House of Blues is a business obsessed with the blues. Its entire operation is built around celebrating the contributions this purely American art form has made to entertainment, cuisine, culture and the arts.
But even in the best of circumstances, rock and roll is a chaotic business.
Overseeing marketing and promotions for more than 40 bustling clubs and theaters, their sub-brands and dozens of websites may set a new mark for mayhem.
It’s definitely not a job for the faint of heart – the pace is unrelenting, deadlines are extremely tight and the talent has a reputation for being a bit temperamental.
House of Blues has over 100 marketers responsible for promotion at its venues. They depend on a small headquarters team of just four graphic designers who produce and source the majority of the brand assets for local campaigns, promotions and even menus.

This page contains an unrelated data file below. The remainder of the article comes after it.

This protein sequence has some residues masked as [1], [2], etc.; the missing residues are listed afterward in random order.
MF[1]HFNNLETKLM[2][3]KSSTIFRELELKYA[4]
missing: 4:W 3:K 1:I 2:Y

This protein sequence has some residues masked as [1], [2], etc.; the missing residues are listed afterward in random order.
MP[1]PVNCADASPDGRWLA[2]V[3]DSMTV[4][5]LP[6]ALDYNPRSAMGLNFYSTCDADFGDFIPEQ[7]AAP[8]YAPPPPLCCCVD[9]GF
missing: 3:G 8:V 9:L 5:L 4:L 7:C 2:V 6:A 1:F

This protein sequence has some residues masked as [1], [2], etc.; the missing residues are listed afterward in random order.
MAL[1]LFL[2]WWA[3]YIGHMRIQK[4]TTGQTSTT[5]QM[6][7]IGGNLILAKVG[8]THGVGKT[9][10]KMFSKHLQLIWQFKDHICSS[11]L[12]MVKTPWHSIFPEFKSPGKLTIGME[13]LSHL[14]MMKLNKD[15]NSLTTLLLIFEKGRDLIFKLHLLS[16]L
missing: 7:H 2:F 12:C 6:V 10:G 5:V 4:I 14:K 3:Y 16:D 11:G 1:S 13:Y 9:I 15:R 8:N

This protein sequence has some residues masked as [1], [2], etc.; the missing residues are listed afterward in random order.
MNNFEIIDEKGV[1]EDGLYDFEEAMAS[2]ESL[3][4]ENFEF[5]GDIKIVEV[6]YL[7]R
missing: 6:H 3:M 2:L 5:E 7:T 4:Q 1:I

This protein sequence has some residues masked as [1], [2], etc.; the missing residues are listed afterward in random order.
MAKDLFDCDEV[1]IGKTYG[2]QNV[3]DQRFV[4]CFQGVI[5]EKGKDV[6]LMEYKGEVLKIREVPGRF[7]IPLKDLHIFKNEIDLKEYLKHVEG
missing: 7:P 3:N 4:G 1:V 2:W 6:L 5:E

As marketing tipped to digital, what had worked well enough was quickly becoming unsustainable. Project and asset requests grew steadily to more than 40 a day. The small design team wasn’t meant for this kind of demand – especially the searching, organizing and other management tasks not found in their job descriptions.
They struggled to keep pace and started spending more time chasing assets and fulfilling requests than creating new work.
The results were starting to affect the business. Valuable assets got lost and had to be recreated. Work was rushed to meet deadlines, and the team was burning out.
How did House of Blues get back on track? Read the rest of their story to learn more: